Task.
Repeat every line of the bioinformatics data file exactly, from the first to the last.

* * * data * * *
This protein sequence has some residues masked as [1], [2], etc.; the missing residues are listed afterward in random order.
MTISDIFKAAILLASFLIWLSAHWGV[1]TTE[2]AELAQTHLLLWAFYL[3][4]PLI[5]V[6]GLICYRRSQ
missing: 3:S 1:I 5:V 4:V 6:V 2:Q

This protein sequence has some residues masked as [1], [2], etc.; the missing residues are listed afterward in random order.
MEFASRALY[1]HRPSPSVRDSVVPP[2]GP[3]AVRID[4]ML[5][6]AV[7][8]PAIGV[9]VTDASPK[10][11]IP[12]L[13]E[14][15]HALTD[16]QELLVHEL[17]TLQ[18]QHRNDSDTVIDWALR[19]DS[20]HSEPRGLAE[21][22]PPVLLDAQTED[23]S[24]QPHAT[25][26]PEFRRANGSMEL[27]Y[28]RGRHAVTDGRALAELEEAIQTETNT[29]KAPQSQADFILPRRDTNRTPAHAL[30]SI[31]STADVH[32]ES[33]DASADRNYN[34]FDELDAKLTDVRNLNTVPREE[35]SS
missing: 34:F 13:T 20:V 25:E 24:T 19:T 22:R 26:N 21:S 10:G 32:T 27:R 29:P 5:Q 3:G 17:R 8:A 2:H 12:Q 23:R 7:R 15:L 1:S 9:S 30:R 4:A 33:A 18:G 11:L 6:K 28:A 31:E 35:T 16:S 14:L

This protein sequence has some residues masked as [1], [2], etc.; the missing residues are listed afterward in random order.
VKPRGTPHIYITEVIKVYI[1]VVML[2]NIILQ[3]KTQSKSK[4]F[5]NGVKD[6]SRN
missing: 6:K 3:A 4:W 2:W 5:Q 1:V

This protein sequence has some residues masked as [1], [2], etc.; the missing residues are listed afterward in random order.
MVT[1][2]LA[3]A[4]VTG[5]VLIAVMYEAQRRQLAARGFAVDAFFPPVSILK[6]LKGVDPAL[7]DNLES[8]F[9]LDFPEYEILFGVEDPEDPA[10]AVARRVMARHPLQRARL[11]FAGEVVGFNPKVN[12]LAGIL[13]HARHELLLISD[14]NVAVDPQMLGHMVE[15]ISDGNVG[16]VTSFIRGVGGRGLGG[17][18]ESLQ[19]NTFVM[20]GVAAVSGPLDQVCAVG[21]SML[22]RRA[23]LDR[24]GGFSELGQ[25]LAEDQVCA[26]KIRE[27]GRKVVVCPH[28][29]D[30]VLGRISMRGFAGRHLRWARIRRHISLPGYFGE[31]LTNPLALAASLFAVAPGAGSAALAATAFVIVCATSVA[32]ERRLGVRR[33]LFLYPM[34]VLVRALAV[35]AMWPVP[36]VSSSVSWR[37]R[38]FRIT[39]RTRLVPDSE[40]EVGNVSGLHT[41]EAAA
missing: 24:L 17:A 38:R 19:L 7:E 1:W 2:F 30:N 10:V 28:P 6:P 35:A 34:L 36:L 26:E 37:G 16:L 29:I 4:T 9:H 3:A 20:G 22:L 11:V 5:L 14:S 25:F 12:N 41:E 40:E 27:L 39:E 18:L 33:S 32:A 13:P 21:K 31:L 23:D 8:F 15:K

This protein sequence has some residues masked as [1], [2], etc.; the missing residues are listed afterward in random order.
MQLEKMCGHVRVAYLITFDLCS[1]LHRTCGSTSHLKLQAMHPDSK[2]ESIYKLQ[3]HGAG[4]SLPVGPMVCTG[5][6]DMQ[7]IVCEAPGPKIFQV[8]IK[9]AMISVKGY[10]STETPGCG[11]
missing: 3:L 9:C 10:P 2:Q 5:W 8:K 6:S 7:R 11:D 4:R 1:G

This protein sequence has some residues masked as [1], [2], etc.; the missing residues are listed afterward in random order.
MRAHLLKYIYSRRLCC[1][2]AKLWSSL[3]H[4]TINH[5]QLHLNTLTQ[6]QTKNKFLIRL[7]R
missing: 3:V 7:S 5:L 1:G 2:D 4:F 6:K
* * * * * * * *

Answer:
This protein sequence has some residues masked as [1], [2], etc.; the missing residues are listed afterward in random order.
MTISDIFKAAILLASFLIWLSAHWGV[1]TTE[2]AELAQTHLLLWAFYL[3][4]PLI[5]V[6]GLICYRRSQ
missing: 3:S 1:I 5:V 4:V 6:V 2:Q

This protein sequence has some residues masked as [1], [2], etc.; the missing residues are listed afterward in random order.
MEFASRALY[1]HRPSPSVRDSVVPP[2]GP[3]AVRID[4]ML[5][6]AV[7][8]PAIGV[9]VTDASPK[10][11]IP[12]L[13]E[14][15]HALTD[16]QELLVHEL[17]TLQ[18]QHRNDSDTVIDWALR[19]DS[20]HSEPRGLAE[21][22]PPVLLDAQTED[23]S[24]QPHAT[25][26]PEFRRANGSMEL[27]Y[28]RGRHAVTDGRALAELEEAIQTETNT[29]KAPQSQADFILPRRDTNRTPAHAL[30]SI[31]STADVH[32]ES[33]DASADRNYN[34]FDELDAKLTDVRNLNTVPREE[35]SS
missing: 34:F 13:T 20:V 25:E 24:T 19:T 22:R 26:N 21:S 10:G 32:T 27:R 29:P 5:Q 3:G 17:R 8:A 2:H 12:Q 23:R 7:R 15:L 1:S 9:S 30:R 4:A 33:A 18:G 11:L 6:K 28:A 31:E 35:T 16:S 14:L

This protein sequence has some residues masked as [1], [2], etc.; the missing residues are listed afterward in random order.
VKPRGTPHIYITEVIKVYI[1]VVML[2]NIILQ[3]KTQSKSK[4]F[5]NGVKD[6]SRN
missing: 6:K 3:A 4:W 2:W 5:Q 1:V

This protein sequence has some residues masked as [1], [2], etc.; the missing residues are listed afterward in random order.
MVT[1][2]LA[3]A[4]VTG[5]VLIAVMYEAQRRQLAARGFAVDAFFPPVSILK[6]LKGVDPAL[7]DNLES[8]F[9]LDFPEYEILFGVEDPEDPA[10]AVARRVMARHPLQRARL[11]FAGEVVGFNPKVN[12]LAGIL[13]HARHELLLISD[14]NVAVDPQMLGHMVE[15]ISDGNVG[16]VTSFIRGVGGRGLGG[17][18]ESLQ[19]NTFVM[20]GVAAVSGPLDQVCAVG[21]SML[22]RRA[23]LDR[24]GGFSELGQ[25]LAEDQVCA[26]KIRE[27]GRKVVVCPH[28][29]D[30]VLGRISMRGFAGRHLRWARIRRHISLPGYFGE[31]LTNPLALAASLFAVAPGAGSAALAATAFVIVCATSVA[32]ERRLGVRR[33]LFLYPM[34]VLVRALAV[35]AMWPVP[36]VSSSVSWR[37]R[38]FRIT[39]RTRLVPDSE[40]EVGNVSGLHT[41]EAAA
missing: 24:L 17:A 38:R 19:L 7:E 1:W 2:F 30:N 10:V 28:P 6:P 35:A 34:L 36:L 26:E 37:G 16:L 29:I 4:T 9:H 3:A 20:G 22:L 11:V 5:L 14:S 25:F 12:N 41:E 40:E 27:L 39:E 18:L 33:S 32:A 13:P 21:K 31:L 23:D 8:F 15:K

This protein sequence has some residues masked as [1], [2], etc.; the missing residues are listed afterward in random order.
MQLEKMCGHVRVAYLITFDLCS[1]LHRTCGSTSHLKLQAMHPDSK[2]ESIYKLQ[3]HGAG[4]SLPVGPMVCTG[5][6]DMQ[7]IVCEAPGPKIFQV[8]IK[9]AMISVKGY[10]STETPGCG[11]
missing: 3:L 9:C 10:P 2:Q 5:W 8:K 6:S 7:R 11:D 4:R 1:G

This protein sequence has some residues masked as [1], [2], etc.; the missing residues are listed afterward in random order.
MRAHLLKYIYSRRLCC[1][2]AKLWSSL[3]H[4]TINH[5]QLHLNTLTQ[6]QTKNKFLIRL[7]R
missing: 3:V 7:S 5:L 1:G 2:D 4:F 6:K